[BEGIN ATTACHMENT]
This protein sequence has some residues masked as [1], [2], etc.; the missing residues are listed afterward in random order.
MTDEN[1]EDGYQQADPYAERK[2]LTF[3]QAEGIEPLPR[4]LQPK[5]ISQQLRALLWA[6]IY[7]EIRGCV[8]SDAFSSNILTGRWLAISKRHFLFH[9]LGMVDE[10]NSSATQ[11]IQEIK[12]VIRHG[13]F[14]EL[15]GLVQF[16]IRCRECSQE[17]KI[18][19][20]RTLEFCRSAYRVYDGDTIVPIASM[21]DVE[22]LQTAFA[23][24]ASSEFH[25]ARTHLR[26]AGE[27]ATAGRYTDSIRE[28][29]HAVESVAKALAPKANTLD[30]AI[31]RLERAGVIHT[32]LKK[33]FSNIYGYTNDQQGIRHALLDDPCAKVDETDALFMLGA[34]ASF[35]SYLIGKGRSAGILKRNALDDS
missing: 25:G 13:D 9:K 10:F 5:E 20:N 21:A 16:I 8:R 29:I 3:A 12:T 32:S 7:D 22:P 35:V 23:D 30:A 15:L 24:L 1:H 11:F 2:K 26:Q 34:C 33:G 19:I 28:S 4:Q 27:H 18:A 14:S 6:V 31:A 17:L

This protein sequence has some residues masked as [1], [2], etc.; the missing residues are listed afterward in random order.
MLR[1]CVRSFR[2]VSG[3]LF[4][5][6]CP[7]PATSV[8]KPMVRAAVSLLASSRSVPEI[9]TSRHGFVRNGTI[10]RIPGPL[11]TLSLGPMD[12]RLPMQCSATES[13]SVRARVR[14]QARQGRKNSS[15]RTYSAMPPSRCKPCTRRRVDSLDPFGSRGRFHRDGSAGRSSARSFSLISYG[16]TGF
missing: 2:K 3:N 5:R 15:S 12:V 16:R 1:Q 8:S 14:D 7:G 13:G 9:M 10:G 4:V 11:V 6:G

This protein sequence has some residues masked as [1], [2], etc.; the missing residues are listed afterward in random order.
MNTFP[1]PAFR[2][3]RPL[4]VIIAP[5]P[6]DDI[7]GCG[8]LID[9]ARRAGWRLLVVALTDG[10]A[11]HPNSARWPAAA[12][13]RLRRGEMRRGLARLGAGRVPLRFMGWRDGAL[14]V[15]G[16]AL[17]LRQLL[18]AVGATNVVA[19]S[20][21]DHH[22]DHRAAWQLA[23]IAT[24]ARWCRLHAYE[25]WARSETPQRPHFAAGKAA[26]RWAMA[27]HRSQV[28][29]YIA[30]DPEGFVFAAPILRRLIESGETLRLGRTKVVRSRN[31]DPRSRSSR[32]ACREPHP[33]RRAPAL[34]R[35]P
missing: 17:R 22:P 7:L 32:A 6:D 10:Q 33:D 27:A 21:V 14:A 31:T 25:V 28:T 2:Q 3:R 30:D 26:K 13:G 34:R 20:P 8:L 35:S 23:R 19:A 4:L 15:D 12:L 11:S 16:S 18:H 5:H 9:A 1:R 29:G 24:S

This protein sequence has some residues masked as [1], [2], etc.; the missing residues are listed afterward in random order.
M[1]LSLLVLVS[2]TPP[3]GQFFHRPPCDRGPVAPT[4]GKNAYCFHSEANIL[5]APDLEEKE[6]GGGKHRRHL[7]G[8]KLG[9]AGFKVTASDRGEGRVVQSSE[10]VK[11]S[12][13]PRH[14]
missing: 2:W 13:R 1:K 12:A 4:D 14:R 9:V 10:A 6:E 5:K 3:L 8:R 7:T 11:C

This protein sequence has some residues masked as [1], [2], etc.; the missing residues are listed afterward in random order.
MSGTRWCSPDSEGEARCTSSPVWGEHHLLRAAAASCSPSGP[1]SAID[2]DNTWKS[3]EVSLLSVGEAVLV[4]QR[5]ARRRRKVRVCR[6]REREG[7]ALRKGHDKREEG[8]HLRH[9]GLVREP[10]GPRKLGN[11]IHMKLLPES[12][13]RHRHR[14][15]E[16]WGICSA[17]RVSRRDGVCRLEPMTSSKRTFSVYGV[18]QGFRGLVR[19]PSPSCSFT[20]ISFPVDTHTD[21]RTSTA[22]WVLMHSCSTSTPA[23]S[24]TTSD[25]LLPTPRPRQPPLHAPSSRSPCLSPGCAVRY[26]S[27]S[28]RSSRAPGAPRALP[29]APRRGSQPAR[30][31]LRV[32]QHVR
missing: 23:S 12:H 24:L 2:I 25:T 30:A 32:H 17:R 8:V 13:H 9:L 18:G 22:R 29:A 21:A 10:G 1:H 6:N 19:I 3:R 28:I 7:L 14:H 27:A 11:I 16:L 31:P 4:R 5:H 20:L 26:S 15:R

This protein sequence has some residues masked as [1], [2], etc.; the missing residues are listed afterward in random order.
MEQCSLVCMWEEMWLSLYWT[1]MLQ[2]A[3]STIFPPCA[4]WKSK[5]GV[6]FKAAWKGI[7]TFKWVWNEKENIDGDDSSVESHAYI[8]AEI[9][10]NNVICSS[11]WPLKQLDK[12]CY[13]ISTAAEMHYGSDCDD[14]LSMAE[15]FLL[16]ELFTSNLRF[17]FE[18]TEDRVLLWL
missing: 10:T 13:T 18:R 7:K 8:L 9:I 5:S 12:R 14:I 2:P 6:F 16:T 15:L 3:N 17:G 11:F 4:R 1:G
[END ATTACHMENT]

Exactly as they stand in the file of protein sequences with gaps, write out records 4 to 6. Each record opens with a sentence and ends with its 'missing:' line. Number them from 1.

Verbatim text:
This protein sequence has some residues masked as [1], [2], etc.; the missing residues are listed afterward in random order.
M[1]LSLLVLVS[2]TPP[3]GQFFHRPPCDRGPVAPT[4]GKNAYCFHSEANIL[5]APDLEEKE[6]GGGKHRRHL[7]G[8]KLG[9]AGFKVTASDRGEGRVVQSSE[10]VK[11]S[12][13]PRH[14]
missing: 2:W 13:R 1:K 12:A 4:D 14:R 9:V 10:A 6:E 5:K 3:L 8:R 7:T 11:C

This protein sequence has some residues masked as [1], [2], etc.; the missing residues are listed afterward in random order.
MSGTRWCSPDSEGEARCTSSPVWGEHHLLRAAAASCSPSGP[1]SAID[2]DNTWKS[3]EVSLLSVGEAVLV[4]QR[5]ARRRRKVRVCR[6]REREG[7]ALRKGHDKREEG[8]HLRH[9]GLVREP[10]GPRKLGN[11]IHMKLLPES[12][13]RHRHR[14][15]E[16]WGICSA[17]RVSRRDGVCRLEPMTSSKRTFSVYGV[18]QGFRGLVR[19]PSPSCSFT[20]ISFPVDTHTD[21]RTSTA[22]WVLMHSCSTSTPA[23]S[24]TTSD[25]LLPTPRPRQPPLHAPSSRSPCLSPGCAVRY[26]S[27]S[28]RSSRAPGAPRALP[29]APRRGSQPAR[30][31]LRV[32]QHVR
missing: 23:S 12:H 24:L 2:I 25:T 30:A 32:H 17:R 8:V 13:H 9:L 18:G 22:R 29:A 21:A 10:G 1:H 6:N 19:I 3:R 28:I 7:L 14:H 27:A 11:I 16:L 31:P 4:R 5:H 20:L 26:S 15:R

This protein sequence has some residues masked as [1], [2], etc.; the missing residues are listed afterward in random order.
MEQCSLVCMWEEMWLSLYWT[1]MLQ[2]A[3]STIFPPCA[4]WKSK[5]GV[6]FKAAWKGI[7]TFKWVWNEKENIDGDDSSVESHAYI[8]AEI[9][10]NNVICSS[11]WPLKQLDK[12]CY[13]ISTAAEMHYGSDCDD[14]LSMAE[15]FLL[16]ELFTSNLRF[17]FE[18]TEDRVLLWL
missing: 10:T 13:T 18:R 7:K 8:L 9:I 5:S 12:R 14:I 2:P 6:F 16:T 15:L 3:N 17:G 11:F 4:R 1:G